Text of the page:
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Clan Forbes & Mary Queen of Scots

Clan Forbes had a complicated relationship with Mary, Queen of Scots. William, 7th Lord Forbes, was Protestant and initially supported Catholic Queen Mary. Also supporters were Arthur Forbes, 4th laird of Rires, and his wife Lady Margaret Beaton Forbes of Rires, also known as Lady Reres, who was a companion to the Queen. Throughout her life, Mary made a number of decisions that forced Lord Forbes to change his support. This was the same for Catholic George Gordon, 4th Earl of Huntly, and His son George, later 5th Earl. This political and religious conflict eventually sparked a decade-long feud between the Forbeses and he Gordons. However, the Forbes of Rires remained loyal -- even to the point of committing murder. This loyalty may well have been rewarded by the gifting of a large embroidery that now hangs in Castle Forbes.

Castle Forbes Embroidery attributed to Mary, Queen of Scots, and her Ladies-in-Waiting

The protestant reformist Martin Luther had been preaching a rejection of teachings of the Catholic Church since about 1520. However, the reformation was provided momentum when English King Henry VIII pushed through the English Parliament the Ecclesiastical Appeals Act in 1532 that eventually led to the establishment of the protestant Church of England.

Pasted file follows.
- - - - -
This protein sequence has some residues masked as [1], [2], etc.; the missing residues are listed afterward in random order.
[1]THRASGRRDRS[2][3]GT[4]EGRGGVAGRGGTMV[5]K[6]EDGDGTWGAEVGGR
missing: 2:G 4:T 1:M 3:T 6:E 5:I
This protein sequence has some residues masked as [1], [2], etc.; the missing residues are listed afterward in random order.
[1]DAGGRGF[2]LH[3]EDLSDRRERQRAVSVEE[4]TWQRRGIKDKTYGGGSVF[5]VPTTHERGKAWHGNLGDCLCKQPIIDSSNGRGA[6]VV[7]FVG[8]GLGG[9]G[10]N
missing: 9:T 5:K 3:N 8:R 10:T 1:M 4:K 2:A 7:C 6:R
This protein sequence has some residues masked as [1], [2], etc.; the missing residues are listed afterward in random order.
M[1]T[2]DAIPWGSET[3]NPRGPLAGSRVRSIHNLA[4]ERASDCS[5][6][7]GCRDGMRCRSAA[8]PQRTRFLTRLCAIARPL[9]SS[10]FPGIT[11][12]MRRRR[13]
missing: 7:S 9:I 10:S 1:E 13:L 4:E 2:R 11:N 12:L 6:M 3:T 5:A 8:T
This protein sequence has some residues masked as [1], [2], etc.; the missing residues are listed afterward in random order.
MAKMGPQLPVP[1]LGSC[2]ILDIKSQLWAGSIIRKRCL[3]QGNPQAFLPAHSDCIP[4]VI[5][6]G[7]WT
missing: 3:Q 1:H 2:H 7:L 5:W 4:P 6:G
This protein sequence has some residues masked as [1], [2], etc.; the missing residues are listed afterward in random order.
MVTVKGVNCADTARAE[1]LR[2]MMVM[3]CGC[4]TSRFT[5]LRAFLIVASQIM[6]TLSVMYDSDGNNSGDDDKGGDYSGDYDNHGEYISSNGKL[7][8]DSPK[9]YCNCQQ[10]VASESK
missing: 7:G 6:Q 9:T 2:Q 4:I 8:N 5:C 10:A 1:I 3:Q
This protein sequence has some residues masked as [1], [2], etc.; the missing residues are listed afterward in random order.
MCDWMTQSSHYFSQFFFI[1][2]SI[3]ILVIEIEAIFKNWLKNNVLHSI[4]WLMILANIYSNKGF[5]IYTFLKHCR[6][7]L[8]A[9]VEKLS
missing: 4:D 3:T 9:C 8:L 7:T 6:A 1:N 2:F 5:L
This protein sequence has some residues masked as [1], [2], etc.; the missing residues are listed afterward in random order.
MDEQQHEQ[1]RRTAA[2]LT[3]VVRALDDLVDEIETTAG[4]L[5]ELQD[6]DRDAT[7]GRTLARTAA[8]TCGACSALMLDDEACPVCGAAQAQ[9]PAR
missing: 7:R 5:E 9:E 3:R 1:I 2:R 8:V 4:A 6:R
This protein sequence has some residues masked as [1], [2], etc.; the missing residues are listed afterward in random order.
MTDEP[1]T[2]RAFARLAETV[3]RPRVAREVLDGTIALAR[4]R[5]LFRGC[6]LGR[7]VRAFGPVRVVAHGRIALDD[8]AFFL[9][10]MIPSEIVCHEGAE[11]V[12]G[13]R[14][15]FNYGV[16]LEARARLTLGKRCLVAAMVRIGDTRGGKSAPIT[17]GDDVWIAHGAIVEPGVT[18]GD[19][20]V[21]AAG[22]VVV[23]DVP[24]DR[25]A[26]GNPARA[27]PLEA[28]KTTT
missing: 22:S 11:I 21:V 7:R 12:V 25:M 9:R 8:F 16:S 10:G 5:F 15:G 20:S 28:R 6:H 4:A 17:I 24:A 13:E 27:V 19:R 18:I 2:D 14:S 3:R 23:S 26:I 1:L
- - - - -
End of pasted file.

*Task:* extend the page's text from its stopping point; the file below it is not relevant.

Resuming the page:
He urged his nephew James V, King of the Scots, to break with the Catholic Church and recognize his authority. King James declined and refused to meet with Henry. In retaliation, Henry launched a series of raids into southern Scotland, called the Borders.

James V

Mary was born to King James V and Queen Marie of Guise-Lorraine (also known as Mary of Guise) on December 8, 1542. The King died soon after on December 14, 1542. Since Queen Mary was underage, James Hamilton, 2nd Earl of Arran became Regent. Mary was crowned in the chapel of Stirling Castle on September 9, 1543. King Henry VIII of England attempted to block Scotland from an alliance with enemy France by uniting the Kingdom of England and the Kingdom of Scotland through the marriage of his son, later Edward VI of England, and Mary, the new Queen of Scots. Under pressure from the families of the prisoners taken during the Battle of Solway Moss (most of whom sent “pledges” as hostages), the regent, the Earl of Arran, agreed to this union by signing this Treaty of Greenwich on July 1, 1543.

Cardinal David Beaton

However, Cardinal David Beaton (also spelled Bethune), Archbishop of St Andrews, wrote a denunciation of any alliance with England by marriage between the newborn Mary and the English prince. William, then the Master of Forbes and later 7th Lord Forbes, joined with other Scottish lords in signing this denunciation, called the “Secret Bond,” on July 24, 1543. Other signers included George Gordon, 4th Earl of Huntly. The Parliament of Scotland rejected this treaty on December 11, 1543. Furious at the rejection, King Henry declared war on Scotland and commenced a series of battles over the next eight years. These skirmishes were later called the “Rough Wooing.”